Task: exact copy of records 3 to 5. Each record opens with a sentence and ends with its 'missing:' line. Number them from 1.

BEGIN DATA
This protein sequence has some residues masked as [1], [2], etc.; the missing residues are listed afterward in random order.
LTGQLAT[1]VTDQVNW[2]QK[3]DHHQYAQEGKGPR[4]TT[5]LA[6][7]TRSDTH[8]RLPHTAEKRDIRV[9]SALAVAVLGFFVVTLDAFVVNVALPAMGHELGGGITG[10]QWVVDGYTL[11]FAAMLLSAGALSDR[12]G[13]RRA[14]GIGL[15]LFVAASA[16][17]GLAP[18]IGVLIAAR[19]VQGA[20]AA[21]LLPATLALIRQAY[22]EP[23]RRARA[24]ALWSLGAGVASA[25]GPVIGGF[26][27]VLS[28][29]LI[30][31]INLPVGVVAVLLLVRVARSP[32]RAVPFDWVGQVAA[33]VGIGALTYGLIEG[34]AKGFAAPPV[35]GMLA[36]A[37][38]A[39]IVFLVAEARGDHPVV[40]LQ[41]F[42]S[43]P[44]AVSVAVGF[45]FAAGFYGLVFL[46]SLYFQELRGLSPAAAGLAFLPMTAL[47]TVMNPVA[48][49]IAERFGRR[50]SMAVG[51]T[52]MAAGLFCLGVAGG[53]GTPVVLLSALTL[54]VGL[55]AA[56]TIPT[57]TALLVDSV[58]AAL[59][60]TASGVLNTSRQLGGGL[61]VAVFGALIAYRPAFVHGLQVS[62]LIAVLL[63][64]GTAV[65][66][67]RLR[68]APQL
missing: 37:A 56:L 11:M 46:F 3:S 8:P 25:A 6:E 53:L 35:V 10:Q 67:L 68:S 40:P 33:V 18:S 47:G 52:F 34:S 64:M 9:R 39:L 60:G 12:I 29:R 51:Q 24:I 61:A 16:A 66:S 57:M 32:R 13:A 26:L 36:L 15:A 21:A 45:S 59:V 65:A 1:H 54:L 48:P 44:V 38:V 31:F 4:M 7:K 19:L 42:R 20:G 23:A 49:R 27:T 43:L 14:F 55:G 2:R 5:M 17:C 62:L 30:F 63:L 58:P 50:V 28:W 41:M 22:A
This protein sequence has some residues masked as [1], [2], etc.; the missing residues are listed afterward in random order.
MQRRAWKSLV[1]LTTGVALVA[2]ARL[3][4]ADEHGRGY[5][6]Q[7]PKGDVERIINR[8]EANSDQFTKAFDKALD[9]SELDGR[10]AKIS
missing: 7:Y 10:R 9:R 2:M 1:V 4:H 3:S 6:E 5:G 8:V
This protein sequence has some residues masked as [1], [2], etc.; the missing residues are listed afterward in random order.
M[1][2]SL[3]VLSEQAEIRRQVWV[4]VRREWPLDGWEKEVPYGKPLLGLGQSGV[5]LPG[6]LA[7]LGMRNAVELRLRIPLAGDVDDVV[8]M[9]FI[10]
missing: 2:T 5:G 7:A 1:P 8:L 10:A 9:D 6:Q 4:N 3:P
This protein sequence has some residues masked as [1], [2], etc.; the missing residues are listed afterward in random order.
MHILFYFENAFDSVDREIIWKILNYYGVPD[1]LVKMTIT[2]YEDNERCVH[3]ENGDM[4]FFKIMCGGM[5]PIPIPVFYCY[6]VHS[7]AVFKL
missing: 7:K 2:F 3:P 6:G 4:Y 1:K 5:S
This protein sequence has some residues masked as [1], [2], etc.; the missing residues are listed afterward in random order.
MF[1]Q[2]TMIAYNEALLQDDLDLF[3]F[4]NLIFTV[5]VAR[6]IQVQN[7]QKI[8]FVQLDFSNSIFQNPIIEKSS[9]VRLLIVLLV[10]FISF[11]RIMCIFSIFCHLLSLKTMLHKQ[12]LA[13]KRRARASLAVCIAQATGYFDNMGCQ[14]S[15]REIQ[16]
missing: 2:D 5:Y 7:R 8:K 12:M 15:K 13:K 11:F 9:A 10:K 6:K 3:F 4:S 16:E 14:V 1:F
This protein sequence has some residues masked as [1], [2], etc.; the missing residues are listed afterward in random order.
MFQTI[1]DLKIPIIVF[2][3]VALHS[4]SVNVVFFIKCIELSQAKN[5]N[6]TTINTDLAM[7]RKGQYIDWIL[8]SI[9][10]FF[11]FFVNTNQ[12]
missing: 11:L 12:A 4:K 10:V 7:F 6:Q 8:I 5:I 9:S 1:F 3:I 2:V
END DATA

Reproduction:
This protein sequence has some residues masked as [1], [2], etc.; the missing residues are listed afterward in random order.
M[1][2]SL[3]VLSEQAEIRRQVWV[4]VRREWPLDGWEKEVPYGKPLLGLGQSGV[5]LPG[6]LA[7]LGMRNAVELRLRIPLAGDVDDVV[8]M[9]FI[10]
missing: 2:T 5:G 7:A 1:P 8:L 10:A 9:D 6:Q 4:N 3:P
This protein sequence has some residues masked as [1], [2], etc.; the missing residues are listed afterward in random order.
MHILFYFENAFDSVDREIIWKILNYYGVPD[1]LVKMTIT[2]YEDNERCVH[3]ENGDM[4]FFKIMCGGM[5]PIPIPVFYCY[6]VHS[7]AVFKL
missing: 7:K 2:F 3:P 6:G 4:Y 1:K 5:S
This protein sequence has some residues masked as [1], [2], etc.; the missing residues are listed afterward in random order.
MF[1]Q[2]TMIAYNEALLQDDLDLF[3]F[4]NLIFTV[5]VAR[6]IQVQN[7]QKI[8]FVQLDFSNSIFQNPIIEKSS[9]VRLLIVLLV[10]FISF[11]RIMCIFSIFCHLLSLKTMLHKQ[12]LA[13]KRRARASLAVCIAQATGYFDNMGCQ[14]S[15]REIQ[16]
missing: 2:D 5:Y 7:R 8:K 12:M 15:K 13:K 11:F 9:A 10:K 6:K 3:F 4:S 16:E 14:V 1:F